ITM joins in with emissions project

CLEAN fuel company ITM Power is to take part in a Ford Motors project to reduce carbon dioxide emissions.

Sheffield-based ITM will join Jaguar Land Rover, Johnson Matthey, University of Bradford, University of Liverpool, University of Birmingham, Combustion Ltd and Revolve Technologies on the "CO2 Reduction through Emissions Optimisation" project.

The aim is to re-design the internal combustion engine and exhaust system to minimise carbon dioxide levels.

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The project, which is funded by the Technology Strategy Board, will award ITM a funding grant of 250,000 for its work.

Dr Graham Cooley, ITM Power's chief executive said: "We are delighted to be collaborating with Ford in this area of development in the transport sector.

"The use of hydrogen in transport is widely misunderstood and has many different applications."

He added that ITM has specific expertise in this area and it is already pioneering the development of commercial hydrogen-fuelled vehicles through its Hydrogen On Site Trial programme with a number of blue chip partners.

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ITM said that traditionally catalytic converters have been fitted to modern engines to reduce their impact on air quality.

"Although great strides have been made to improve the fuel economy of vehicles, there is still an impact of about four per cent due to emissions control systems," said Dr Cooley.

The company said the project "aims to re-design the engine and aftertreatment as a complete system". The goal is to meet legislative, customer and business requirements while minimising carbon dioxide levels.

"This will be achieved through the use of novel after treatment techniques, the on-board generation and use of hydrogen and the development and application of new optimisation tools," said Dr Cooley.

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The major players behind the project are Ford, which manufactures around two million engines a year in the UK, Jaguar Land Rover, which installs engines supplied by Ford, and Johnson Matthey, which provides many of the catalytic converters fitted into the engines.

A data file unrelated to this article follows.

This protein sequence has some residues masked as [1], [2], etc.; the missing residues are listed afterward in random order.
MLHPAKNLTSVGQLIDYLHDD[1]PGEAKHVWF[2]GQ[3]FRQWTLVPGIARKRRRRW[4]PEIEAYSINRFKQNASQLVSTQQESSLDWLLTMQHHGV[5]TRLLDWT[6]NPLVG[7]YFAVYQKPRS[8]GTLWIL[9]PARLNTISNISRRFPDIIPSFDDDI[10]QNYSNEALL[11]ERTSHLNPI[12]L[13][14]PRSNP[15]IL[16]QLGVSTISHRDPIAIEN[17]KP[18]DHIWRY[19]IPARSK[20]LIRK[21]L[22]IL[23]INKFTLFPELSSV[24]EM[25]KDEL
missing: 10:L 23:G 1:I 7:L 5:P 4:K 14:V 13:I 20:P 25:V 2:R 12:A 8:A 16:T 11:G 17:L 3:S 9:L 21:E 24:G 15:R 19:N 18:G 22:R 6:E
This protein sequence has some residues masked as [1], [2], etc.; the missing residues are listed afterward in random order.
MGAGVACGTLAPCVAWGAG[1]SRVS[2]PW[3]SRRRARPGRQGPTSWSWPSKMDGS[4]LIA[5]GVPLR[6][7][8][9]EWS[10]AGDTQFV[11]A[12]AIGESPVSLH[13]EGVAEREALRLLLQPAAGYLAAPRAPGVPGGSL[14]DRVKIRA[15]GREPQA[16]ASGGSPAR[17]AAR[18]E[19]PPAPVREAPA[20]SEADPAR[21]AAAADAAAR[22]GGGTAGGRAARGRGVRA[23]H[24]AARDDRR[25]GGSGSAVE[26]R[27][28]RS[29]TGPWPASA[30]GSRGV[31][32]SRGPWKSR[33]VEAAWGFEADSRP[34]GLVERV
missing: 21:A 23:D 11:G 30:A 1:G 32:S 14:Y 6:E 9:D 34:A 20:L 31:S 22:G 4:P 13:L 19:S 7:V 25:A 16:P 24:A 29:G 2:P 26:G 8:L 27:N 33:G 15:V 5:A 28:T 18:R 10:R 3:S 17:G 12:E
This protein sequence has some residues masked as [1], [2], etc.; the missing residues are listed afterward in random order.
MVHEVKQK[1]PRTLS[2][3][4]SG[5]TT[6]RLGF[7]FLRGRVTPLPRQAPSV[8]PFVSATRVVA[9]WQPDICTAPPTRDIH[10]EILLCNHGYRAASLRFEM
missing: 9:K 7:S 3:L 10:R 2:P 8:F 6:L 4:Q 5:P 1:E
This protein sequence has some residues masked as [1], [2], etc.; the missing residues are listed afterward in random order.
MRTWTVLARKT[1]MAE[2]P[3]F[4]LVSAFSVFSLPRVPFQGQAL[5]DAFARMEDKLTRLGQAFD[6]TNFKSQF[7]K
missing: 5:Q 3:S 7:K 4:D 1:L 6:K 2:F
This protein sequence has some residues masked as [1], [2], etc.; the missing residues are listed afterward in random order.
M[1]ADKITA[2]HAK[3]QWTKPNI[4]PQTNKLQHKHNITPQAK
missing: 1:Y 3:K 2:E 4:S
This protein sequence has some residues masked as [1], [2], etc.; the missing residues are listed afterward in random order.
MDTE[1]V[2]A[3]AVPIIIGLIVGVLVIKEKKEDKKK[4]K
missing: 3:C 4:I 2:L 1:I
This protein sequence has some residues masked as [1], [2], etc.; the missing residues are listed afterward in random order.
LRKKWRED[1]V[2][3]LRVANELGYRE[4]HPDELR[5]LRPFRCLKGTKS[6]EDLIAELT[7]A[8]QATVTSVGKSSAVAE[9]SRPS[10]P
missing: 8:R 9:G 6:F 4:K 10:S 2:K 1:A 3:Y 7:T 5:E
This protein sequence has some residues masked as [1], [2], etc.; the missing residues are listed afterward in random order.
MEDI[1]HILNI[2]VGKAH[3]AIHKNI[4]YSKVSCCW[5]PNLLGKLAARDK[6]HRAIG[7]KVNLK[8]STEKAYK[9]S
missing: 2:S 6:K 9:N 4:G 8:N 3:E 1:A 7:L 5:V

The potential UK supply chain will be enhanced by the inclusion of ITM, which will provide specialist equipment during the project.

Three vehicles will be built to demonstrate the potential of the technology – a petrol car, a diesel car and a diesel hybrid bus.

The target is a four per cent improvement in carbon dioxide emissions by 2015, potentially rising to 15 per cent by 2025.

On Wednesday ITM launched its hydrogen refuelling system.

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The firm, which has developed an electrolyser system to convert electricity into hydrogen gas, can now license its technology into other markets, such as medical, drug delivery and water purification.

Dr Cooley, who was brought in last year to commercialise ITM's technology, said: "We have now broadened the scope of the intellectual property and the next step can be anything we want it to be."

ITM has created a HFuel high-pressure refueller, and has already signed up two local authorities as well as logistics firm DHL, London Stansted Airport and the Forestry Commission.

Its innovative electrolyser technology creates high-purity hydrogen from electricity and water.

Trials will start next year and will provide each council with two Ford Transit vans run on hydrogen generated by portable refuellers.